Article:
Wednesday, February 15, 2006

How Parents Can Save Money With A New Baby

I came across this article titled 32 Ways to Save Money When You Have A Baby over at What does saving have to do with investing for my college future? Well, if I can teach my parents to save money, maybe they will take a portion of the savings and donate that to my college fund. I'd much rather it go there than being spent on something that I could get for less.

If you have a newborn, you're probably panicked too. No wonder: Depending on your spending habits and child-care needs, you'll likely shell out $7,000 to $14,600 annually between now and your little one's second birthday. But there's hope. Through trial and error, I learned a lot about raising a daughter on a budget. Now that my second girl is here, I've gotten even savvier. Here are ways you, too, can cut your baby expenses by half—or even more.

Here is a summary of the ways you can save according to the article:

At the hospital

1. Say no to add-ons.
2. Don't turn on the TV.
3. Ask for coupons and samples.
4. Take the toiletries.

Budget Breastfeeding

5. Nurse if you possibly can.
6. Borrow a breast pump (**be sure to read comments**)
7. Find out in advance where you can get free breastfeeding advice.
8. Don't rush to buy a breastfeeding wardrobe.


9. Don't buy baby clothes far in advance.
10. Scrimp on all-in-ones.
11. Choose unisex shades and styles.
12. Lose the shoes.
13. Buy secondhand special-occasion clothes.

Baby gear

14. Look for furniture and accessories that do double duty.
15. Return unwanted gifts promptly.
16. Don't buy crib pillows.
17. Buy just one or two bottles before your baby is born.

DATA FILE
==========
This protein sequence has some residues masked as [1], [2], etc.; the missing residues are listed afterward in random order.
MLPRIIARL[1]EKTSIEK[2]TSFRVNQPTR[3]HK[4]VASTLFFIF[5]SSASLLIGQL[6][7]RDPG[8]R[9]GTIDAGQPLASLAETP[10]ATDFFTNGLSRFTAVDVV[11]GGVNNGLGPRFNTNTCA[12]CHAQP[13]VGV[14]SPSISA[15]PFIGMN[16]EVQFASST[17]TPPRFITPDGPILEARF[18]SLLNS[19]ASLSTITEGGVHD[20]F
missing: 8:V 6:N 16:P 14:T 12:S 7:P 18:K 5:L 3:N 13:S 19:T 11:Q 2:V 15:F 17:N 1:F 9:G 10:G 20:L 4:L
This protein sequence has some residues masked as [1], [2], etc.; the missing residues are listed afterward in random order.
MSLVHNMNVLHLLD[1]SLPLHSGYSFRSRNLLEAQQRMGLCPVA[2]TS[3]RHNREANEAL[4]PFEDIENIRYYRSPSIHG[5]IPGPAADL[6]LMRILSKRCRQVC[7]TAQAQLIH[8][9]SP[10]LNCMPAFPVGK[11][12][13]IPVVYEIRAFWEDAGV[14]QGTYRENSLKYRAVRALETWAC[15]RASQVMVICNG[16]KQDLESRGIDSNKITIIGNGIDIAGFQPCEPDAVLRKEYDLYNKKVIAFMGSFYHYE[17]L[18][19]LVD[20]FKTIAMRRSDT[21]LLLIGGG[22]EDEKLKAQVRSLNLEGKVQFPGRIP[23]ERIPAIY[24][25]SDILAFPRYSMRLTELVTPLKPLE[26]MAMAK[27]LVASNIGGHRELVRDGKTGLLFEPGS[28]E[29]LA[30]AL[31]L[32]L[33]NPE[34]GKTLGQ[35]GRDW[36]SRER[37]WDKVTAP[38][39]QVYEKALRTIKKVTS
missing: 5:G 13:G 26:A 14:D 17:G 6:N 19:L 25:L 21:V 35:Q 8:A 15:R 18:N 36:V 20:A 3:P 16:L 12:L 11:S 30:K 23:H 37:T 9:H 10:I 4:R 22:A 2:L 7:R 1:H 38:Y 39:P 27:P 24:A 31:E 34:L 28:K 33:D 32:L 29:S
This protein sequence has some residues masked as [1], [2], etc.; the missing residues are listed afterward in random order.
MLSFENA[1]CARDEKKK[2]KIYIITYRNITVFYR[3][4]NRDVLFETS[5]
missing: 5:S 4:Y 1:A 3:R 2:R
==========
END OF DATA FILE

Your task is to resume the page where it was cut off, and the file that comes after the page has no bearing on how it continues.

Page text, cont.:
18. Set up a photo Website.
19. When it comes to diapers, buy in bulk.
20. Test-drive a stroller before you buy it.
21. Turn to your local library for classes and games.
22. Keep a baby-care bag in your car.

Health Care

23. Ask your pediatrician for free product samples.
24. Call your pediatrician to talk over a problem before setting up an appointment.
25. Don't buy an ear thermometer. .

Baby Food

26. Hold on to free formula samples and coupons.
27. Sign up for baby-food company newsletters and coupon offers.
28. Make some baby food.
29. Package crunchy toddler snacks in individual airtight containers as soon as you buy them.

Remember to place a little of any money you save into the college savings account!


piannist said...

This article offers some good avice, but please DO NOT take their recommendation about sharing electric breast pumps. IT IS DANGEROUS ADVICE. You can contact breast pump manufacturers for more information (the most common is at, but the short of it is that due to the nature of the design of the pump, bacteria from one user can enter the pump itself and not just that replacement tubing (the article recommends just replacing the tubing). The owner's manuals state this clearly, but many consumers think that it's just a ploy to sell more breast pumps. It is not - there is a definite health issue, and I have verified this with health care professionals. Sharing electric pumps that are not hospital grade can lead to infection!
I have also just contacted the website that published the article with this information - if anyone has any doubts or concerns, PLEASE do some research on your own or contact manufacturers to get the answers you need.

Tiredbuthappy said...

Um, I had a handed down pump that worked fine. I hear you, Piannist, but I tend to be pretty relaxed about germs and such. The pump I had hadn't been used in six years. I boiled everything that I could and figured all the other bacteria were probably dead.

But listen to Piannist, everybody, not to me. I'm probably too relaxed about this stuff.